Picture of neon light reading 'Open'

Discover open research at Strathprints as part of International Open Access Week!

23-29 October 2017 is International Open Access Week. The Strathprints institutional repository is a digital archive of Open Access research outputs, all produced by University of Strathclyde researchers.

Explore recent world leading Open Access research content this Open Access Week from across Strathclyde's many research active faculties: Engineering, Science, Humanities, Arts & Social Sciences and Strathclyde Business School.

Explore all Strathclyde Open Access research outputs...

The economics of distributed energy generation : a literature review

Allan, Grant and Eromenko, Igor and Gilmartin, Michelle and Kockar, Ivana and McGregor, Peter (2014) The economics of distributed energy generation : a literature review. Renewable and Sustainable Energy Reviews, 42. pp. 543-556. ISSN 1364-0321

[img]
Preview
PDF (AllanEromenkoGilmartinKockarMcGregor_RSER_2014_Economics_of_distributed_energy_generation-1)
AllanEromenkoGilmartinKockarMcGregor_RSER_2014_Economics_of_distributed_energy_generation_1.pdf - Accepted Author Manuscript

Download (907kB) | Preview

Abstract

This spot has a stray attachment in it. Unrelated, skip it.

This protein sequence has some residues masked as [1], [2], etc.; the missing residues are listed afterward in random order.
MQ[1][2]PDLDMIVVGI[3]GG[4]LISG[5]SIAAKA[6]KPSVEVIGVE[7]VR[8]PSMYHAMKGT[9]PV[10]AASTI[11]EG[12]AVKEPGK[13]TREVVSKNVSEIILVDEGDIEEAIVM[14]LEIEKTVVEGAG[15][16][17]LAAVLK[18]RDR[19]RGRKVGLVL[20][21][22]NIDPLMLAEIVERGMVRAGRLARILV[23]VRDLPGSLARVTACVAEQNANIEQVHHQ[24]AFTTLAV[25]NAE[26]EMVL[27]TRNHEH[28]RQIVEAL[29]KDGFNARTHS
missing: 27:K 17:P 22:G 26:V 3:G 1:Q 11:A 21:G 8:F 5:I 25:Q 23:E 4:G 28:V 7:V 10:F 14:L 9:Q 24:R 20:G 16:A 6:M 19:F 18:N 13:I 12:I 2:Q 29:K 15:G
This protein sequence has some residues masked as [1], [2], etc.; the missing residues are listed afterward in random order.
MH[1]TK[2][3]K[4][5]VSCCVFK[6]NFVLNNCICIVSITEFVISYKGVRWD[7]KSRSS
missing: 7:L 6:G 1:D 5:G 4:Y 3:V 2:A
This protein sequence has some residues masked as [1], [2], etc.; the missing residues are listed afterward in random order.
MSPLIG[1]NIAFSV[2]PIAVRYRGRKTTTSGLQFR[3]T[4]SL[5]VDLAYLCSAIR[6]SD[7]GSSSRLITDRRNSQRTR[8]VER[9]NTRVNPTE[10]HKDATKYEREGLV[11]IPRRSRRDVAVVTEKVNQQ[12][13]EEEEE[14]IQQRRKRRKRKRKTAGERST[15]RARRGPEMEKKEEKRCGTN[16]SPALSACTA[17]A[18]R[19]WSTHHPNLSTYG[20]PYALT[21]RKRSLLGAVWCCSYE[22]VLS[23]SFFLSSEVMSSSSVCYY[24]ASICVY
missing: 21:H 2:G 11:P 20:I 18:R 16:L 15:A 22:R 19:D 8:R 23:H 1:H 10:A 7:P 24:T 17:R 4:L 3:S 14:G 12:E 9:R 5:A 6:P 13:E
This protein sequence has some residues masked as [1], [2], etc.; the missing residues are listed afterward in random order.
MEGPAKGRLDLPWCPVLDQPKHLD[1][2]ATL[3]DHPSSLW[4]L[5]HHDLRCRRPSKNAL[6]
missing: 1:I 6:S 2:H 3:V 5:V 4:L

The UK electricity system is likely to face dramatic technical and institutional changes in the near future. Current UK energy policy focuses on the need for a clean, affordable and secure energy supply. Decentralisation of the electricity system is recognised as one means of achieving efficient and renewable energy provision, as well as addressing concerns over ageing electricity infrastructure and capacity constraints. In this paper we provide a critical literature review of the economics of increased penetration of distributed energy generation. We find that there exists a large volume of research considering the financial viability of individual distributed generation technologies (and we are necessarily selective in our review of these studies, given the wide variety of technologies that the definition of distributed generation encompasses). However, there are few studies that focus on the pure economics of individual or groups of distributed energy generators, and even fewer still based on the economy-wide aspects of distributed generation. In view of this gap in the literature, we provide suggestions for future research which are likely to be necessary in order adequately to inform public policy on distributed generation and its role in the future of UK energy supply.